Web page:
Around the same time body hair begins to grow. Before puberty most people only have hair on the crown of their head, but as testosterone levels go up it starts to appear in other areas. Pubic hair develops, then spreads down the thighs and up towards the navel. Chest, back and leg hair all start to grow. Facial hair is straggly at first but thickens towards the end of puberty.
 
 
 
 
secondary sexual characteristics

The most obvious effects of testosterone are seen in the musculoskeletal structure

The most obvious effects of testosterone are seen in the musculoskeletal structure. Through puberty it stimulates the bones to grow larger and stronger, and the pattern of growth is different than in women. The shoulders broaden and the rib cage becomes deeper and wider. More bone growth takes place on the skull, giving the face a more masculine shape – the jaw, chin, nose and the arches above the eye sockets all become more prominent. At the same time muscle mass and bulk increases. Men also tend to grow taller than women but in fact this isn’t directly linked to testosterone. Women have higher levels of estrogen and it’s breakdown products from that hormone that slow then finally stop growth.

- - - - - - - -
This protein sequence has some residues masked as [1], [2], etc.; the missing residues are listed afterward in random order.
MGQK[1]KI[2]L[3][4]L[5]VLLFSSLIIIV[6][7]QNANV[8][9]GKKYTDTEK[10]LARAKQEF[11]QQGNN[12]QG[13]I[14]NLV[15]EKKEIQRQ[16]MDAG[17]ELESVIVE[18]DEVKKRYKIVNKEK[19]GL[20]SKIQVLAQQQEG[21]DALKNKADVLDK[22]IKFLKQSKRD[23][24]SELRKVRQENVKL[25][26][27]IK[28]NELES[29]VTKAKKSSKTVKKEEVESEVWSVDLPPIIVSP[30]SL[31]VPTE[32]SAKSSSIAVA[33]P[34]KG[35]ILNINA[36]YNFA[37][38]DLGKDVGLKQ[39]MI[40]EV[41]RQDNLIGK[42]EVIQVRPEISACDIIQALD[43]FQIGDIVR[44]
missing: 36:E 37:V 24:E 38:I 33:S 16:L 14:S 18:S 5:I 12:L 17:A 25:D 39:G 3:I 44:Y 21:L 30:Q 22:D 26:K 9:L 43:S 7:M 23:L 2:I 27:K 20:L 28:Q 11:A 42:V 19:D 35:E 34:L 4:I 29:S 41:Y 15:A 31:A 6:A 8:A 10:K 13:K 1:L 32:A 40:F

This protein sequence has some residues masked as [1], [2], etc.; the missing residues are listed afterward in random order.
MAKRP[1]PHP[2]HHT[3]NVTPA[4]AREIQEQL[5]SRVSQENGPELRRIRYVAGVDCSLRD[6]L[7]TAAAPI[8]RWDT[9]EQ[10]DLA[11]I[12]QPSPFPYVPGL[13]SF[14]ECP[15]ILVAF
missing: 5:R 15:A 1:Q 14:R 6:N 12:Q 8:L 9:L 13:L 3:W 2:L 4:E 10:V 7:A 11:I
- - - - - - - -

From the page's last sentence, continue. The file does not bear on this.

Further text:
Meanwhile, as the male body continues to grow, testosterone is having other visible effects. One of these is to change the distribution of fat. Fat deposits under the skin of the face shrink, emphasising the bone underneath and giving a less rounded appearance. The way fat is stored on the rest of the body changes, too. In women layers build up around the hips and buttocks, but in men this doesn’t happen. Instead, if there is surplus body fat, it tends to collect on the belly and around the waist. Without surplus fat the male waist is smaller than the hips but the difference isn’t as great as in a woman. The hips, in turn, are narrower than the shoulders whereas in a woman it’s usually the other way round. The overall muscle to fat ratio changes, with men having a higher percentage of muscle.

Adam’s apple

The Adam’s apple enlarges, deepening the pitch of the voice